It is WAAAAAAAY more advanced than needed for building successful DIY kits, but I feel it sets the bar for the best technique you could use. I found it very helpful to see the best possible approach, nothing wrong with spending 15 minutes to see how it's done when they're doing aerospace work. It explains the concerns in making proper solder joints, and even though I never did any of the alcohol cleaning (before, or after soldering) and have had very few issues with soldering issues. Careful component placement and good solder joints is all there is to it-

Take your time, be sure to place components minding the orientation and correct values. Slow is fast- it is better to take your time, and get it right initially, than to troubleshoot later. Start with kits that have detailed instructions (Befaco is great for this, but there are a bunch). w00t
JakoGreyshire
My first kit I bought had a lot of problems with part counts, wrong sized parts, wrong knob types... I kept finding problems and contacting the vendor... They would send me the right parts until they said "oh well, I'm sure you'll deal with it" (basically)..... I won't be buying another kit from them...

The board had a short in it for months and I couldn't figure it out until yesterday when I figured out that I had the "old" version of the PCB...
I could go into griping mode about other things involved,but...

Long story short..... A few months back I spent two weeks learning how to source my own parts on mouser, that way if there is a screw up I can only blame myself..

I mostly look at PCB and Panels now, unless the kit is super easy and cheaper then sourcing my own parts..

Now I've got a bunch of awesome modules that I've built and a small stock pile of parts....

Eh, it's bitter sweet... I won't be able too stop now.... I like it, but I need to make another parts order..... Can't decide what to build next.... Etc..
eek! meh help hmmm..... seriously, i just don't get it

I've learned a lot in the process...
Joe.
Production line workers aren't employed because they understand a schematics, or even what the different components are. They're just really good at following instructions, like the correct orientation of parts, and soldering.

Soldering is something you could learn in a day, and just requires some (very repetitive) practice to get good thumbs up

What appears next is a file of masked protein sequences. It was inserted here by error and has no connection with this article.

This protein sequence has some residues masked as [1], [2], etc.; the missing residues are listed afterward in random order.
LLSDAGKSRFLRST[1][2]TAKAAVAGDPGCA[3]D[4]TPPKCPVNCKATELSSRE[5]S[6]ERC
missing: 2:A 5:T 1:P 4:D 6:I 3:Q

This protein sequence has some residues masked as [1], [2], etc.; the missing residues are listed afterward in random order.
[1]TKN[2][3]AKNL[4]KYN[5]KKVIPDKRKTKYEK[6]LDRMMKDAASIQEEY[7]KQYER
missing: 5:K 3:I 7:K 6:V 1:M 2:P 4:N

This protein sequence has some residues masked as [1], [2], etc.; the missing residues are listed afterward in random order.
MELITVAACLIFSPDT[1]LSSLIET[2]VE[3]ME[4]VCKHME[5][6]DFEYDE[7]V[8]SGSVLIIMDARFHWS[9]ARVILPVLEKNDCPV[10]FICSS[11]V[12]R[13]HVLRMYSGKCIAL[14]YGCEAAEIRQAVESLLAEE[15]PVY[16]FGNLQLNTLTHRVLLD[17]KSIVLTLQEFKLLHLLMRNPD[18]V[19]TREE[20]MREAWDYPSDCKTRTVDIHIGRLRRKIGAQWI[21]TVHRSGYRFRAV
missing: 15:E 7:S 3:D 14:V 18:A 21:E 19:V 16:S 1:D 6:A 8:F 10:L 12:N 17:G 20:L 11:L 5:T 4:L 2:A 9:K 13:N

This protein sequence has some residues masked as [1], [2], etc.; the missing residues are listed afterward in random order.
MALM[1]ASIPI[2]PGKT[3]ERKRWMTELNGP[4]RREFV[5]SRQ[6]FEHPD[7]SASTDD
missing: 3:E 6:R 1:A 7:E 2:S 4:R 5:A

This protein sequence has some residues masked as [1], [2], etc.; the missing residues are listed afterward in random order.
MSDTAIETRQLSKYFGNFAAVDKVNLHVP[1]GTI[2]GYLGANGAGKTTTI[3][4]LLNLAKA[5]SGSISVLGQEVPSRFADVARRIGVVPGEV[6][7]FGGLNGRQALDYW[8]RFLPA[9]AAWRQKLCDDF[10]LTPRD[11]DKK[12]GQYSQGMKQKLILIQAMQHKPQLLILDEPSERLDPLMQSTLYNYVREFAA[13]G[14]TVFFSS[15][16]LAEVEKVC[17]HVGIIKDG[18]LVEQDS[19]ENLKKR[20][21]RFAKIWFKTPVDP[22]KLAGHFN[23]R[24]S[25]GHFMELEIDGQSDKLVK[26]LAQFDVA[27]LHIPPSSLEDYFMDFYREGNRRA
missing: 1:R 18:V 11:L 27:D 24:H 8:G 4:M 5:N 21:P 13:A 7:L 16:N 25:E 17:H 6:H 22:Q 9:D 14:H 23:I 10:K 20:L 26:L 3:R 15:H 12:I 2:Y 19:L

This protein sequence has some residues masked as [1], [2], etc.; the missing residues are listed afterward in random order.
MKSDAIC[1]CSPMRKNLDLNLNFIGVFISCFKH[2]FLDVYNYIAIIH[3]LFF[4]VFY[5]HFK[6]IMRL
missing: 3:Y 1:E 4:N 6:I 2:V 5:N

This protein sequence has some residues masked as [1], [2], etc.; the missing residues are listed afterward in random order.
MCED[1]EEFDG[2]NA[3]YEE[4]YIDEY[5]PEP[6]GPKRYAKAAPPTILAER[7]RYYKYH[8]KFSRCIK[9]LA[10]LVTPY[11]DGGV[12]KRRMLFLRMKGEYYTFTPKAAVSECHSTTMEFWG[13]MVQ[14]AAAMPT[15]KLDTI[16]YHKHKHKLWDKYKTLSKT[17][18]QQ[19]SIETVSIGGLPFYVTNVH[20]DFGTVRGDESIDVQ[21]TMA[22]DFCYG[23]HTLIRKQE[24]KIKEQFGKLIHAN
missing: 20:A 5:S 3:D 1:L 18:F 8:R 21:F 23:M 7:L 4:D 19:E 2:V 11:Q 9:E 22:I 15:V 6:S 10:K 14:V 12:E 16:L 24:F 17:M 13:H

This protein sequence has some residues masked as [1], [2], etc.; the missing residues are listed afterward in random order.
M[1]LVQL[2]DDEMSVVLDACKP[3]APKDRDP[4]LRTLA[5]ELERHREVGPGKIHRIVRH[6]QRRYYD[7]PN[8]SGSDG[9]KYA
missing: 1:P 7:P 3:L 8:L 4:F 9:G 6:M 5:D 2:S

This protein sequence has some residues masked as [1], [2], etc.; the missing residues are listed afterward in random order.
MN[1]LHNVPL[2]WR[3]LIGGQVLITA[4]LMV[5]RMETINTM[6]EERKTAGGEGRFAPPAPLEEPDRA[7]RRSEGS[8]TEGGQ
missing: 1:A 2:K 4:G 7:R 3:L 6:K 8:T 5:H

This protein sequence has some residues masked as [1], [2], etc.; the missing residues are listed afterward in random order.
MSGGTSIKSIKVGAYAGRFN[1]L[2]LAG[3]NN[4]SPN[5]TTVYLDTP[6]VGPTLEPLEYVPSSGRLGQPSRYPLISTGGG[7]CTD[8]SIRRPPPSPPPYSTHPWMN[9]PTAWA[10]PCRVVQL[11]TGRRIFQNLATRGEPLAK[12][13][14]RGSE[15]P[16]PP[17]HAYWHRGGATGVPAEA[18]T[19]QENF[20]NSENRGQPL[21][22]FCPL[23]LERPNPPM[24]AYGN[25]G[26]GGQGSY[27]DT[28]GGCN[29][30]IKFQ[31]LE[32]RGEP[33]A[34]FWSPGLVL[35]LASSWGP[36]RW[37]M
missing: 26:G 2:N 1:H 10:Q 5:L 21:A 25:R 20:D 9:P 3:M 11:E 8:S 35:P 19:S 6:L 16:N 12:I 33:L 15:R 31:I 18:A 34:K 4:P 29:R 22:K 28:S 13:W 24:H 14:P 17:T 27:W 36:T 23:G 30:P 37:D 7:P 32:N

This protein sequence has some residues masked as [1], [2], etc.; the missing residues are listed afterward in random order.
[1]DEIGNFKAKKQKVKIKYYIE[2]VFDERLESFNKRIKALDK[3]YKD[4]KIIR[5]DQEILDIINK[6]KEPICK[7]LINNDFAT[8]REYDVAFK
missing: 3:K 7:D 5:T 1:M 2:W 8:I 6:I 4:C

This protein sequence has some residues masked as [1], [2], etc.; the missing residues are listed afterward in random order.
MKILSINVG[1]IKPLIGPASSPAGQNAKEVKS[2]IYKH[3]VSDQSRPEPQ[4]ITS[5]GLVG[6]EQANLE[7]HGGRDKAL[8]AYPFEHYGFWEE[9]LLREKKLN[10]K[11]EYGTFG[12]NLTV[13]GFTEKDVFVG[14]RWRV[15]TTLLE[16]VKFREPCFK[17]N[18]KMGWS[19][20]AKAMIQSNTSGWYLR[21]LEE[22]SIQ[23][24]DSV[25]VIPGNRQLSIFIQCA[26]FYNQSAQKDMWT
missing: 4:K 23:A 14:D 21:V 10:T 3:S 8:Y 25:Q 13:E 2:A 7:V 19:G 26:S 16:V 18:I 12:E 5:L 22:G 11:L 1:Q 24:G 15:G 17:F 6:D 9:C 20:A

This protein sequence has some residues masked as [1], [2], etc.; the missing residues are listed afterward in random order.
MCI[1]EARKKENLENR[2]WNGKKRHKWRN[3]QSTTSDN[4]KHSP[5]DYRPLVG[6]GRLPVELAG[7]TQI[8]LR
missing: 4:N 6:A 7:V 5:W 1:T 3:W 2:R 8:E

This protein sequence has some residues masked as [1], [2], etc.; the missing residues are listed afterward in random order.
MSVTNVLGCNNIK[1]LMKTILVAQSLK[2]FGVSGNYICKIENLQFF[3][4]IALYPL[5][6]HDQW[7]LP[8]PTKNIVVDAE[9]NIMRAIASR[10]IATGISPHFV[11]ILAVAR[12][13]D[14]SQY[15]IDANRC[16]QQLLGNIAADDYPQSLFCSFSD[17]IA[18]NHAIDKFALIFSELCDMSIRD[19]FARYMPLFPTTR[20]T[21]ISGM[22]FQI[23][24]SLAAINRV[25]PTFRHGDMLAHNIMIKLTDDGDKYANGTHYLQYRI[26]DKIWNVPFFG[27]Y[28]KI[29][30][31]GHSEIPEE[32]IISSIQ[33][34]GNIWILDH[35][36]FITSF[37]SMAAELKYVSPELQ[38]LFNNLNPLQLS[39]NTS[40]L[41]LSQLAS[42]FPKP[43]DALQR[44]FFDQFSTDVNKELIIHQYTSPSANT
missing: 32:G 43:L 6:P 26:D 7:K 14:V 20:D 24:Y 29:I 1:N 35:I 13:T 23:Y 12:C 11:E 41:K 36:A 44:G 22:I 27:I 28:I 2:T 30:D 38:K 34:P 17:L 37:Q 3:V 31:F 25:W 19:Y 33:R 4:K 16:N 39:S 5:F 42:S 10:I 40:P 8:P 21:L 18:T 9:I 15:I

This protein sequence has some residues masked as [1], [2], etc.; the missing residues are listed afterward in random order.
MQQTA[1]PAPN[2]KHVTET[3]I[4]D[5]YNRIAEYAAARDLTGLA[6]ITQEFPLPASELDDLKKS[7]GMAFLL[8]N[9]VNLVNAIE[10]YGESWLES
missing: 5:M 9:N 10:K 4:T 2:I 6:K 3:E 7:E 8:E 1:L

electricanada
JakoGreyshire wrote:
My first kit I bought had a lot of problems with part counts, wrong sized parts, wrong knob types... I kept finding problems and contacting the vendor... They would send me the right parts until they said "oh well, I'm sure you'll deal with it" (basically)..... I won't be buying another kit from them...

The board had a short in it for months and I couldn't figure it out until yesterday when I figured out that I had the "old" version of the PCB...
I could go into griping mode about other things involved,but...

Long story short..... A few months back I spent two weeks learning how to source my own parts on mouser, that way if there is a screw up I can only blame myself..

I mostly look at PCB and Panels now, unless the kit is super easy and cheaper then sourcing my own parts..

Now I've got a bunch of awesome modules that I've built and a small stock pile of parts....

Eh, it's bitter sweet... I won't be able too stop now.... I like it, but I need to make another parts order..... Can't decide what to build next.... Etc..
eek! meh help hmmm..... seriously, i just don't get it

I've learned a lot in the process...


This would be a useful post if you named the vendor.
Just another rookie
Two weeks learning to source parts......
Honestly!
It’s just reading writing and clicking on a tab.

Not trying to start a war but.....
(Actually there may be reasons I’m unaware of)
Eg more than one toddler insisting on helping daddy type.
Do you have too many cats?

I’ve only a few kits under my belt.
Both full kits and pcb/panel.

Only one had a problem and it was dealt with swiftly.
If I had a kit with that many errors, I’d back it in a flash!

Sourcing parts is ok but you’ve to be careful initially.
Especially with switches! And maybe electrolytics?
But that’s been my experience. Your problems no doubt will be different!

Just double check pin pitches/body diameters and you should be ok.

It really is satisfying and so far only one build went wrong.
And it wasn’t my fault! Hurrah! Wrong BOM baby!
All fixed.
JakoGreyshire
electricanada wrote:


This would be a useful post if you named the vendor.


My post may not be useful to you, as my posting was not directed at you. It is useful to others (the OP) who don't know because they have zero electronics knowledge and are asking about buying DIY kits... Which is what the topic of this thread is about..

It would not be useful to slander a shop due to one bad experience. That doesn't mean that all the kits they make are fucked up. People make mistakes and the lesson here is check your parts thoroughly when you receive a kit...

In which case, I did check the parts when I received the kit. However, I didn't check that the correctly labeled parts in the individual bags would go to the correct spots on the PCB until I was at that stage in soldering the project.... Then I found errors...